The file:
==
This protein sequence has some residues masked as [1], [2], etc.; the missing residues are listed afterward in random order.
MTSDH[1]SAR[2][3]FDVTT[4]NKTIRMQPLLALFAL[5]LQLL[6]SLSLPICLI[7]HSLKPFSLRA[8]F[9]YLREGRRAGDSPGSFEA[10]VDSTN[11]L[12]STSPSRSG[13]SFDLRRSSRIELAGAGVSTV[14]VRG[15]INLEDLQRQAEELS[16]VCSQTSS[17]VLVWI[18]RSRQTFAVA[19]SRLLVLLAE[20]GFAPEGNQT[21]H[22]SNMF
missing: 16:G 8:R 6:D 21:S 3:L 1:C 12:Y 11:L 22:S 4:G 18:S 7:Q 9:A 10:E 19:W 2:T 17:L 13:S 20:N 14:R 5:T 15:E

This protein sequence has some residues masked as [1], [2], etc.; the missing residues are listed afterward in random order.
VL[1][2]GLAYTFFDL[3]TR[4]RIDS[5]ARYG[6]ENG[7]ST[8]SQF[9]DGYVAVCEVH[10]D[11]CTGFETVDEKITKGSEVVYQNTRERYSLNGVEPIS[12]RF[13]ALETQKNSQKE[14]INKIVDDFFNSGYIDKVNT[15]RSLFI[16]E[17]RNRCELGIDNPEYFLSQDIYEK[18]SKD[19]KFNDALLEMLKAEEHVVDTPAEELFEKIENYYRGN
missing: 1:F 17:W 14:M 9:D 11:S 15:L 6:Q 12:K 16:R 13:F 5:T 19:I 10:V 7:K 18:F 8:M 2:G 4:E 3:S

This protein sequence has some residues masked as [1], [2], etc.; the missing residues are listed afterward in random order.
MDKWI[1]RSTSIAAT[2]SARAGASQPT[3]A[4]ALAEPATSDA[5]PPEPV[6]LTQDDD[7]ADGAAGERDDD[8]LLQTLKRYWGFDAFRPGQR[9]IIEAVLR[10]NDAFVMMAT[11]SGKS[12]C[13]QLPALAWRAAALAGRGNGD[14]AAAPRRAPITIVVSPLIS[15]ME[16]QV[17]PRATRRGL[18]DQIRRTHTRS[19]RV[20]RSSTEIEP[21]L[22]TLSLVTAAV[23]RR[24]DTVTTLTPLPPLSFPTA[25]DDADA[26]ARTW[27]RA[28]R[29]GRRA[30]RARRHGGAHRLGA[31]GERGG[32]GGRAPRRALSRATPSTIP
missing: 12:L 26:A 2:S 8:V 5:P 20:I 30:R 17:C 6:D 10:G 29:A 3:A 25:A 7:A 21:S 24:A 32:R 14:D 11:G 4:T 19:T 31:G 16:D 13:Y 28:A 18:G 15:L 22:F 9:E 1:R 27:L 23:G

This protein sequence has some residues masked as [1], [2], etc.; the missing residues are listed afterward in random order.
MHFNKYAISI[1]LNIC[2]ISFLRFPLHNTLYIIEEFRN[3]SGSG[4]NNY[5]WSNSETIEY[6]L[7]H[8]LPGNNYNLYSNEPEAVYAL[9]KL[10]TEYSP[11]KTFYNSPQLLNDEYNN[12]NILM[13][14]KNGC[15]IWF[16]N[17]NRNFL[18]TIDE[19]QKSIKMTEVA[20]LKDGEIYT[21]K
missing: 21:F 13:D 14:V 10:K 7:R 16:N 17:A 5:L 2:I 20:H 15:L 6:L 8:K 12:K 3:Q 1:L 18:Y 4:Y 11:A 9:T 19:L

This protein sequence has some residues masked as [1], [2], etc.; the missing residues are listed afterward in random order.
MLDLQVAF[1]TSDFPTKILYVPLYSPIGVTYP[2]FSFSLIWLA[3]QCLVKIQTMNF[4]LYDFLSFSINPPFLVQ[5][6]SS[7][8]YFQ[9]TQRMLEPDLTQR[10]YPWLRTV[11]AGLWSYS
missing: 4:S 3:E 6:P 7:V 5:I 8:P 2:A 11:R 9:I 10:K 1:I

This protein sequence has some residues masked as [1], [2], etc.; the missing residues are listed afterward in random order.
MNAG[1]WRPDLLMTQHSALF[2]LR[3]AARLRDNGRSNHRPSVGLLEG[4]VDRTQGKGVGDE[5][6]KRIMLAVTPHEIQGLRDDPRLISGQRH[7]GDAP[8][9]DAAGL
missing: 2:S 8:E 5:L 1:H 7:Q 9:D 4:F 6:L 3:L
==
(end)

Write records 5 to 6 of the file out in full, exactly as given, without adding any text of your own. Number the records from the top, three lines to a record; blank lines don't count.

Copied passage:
This protein sequence has some residues masked as [1], [2], etc.; the missing residues are listed afterward in random order.
MLDLQVAF[1]TSDFPTKILYVPLYSPIGVTYP[2]FSFSLIWLA[3]QCLVKIQTMNF[4]LYDFLSFSINPPFLVQ[5][6]SS[7][8]YFQ[9]TQRMLEPDLTQR[10]YPWLRTV[11]AGLWSYS
missing: 4:S 3:E 6:P 7:V 5:I 8:P 2:A 11:R 9:I 10:K 1:I

This protein sequence has some residues masked as [1], [2], etc.; the missing residues are listed afterward in random order.
MNAG[1]WRPDLLMTQHSALF[2]LR[3]AARLRDNGRSNHRPSVGLLEG[4]VDRTQGKGVGDE[5][6]KRIMLAVTPHEIQGLRDDPRLISGQRH[7]GDAP[8][9]DAAGL
missing: 2:S 8:E 5:L 1:H 7:Q 9:D 4:F 6:L 3:L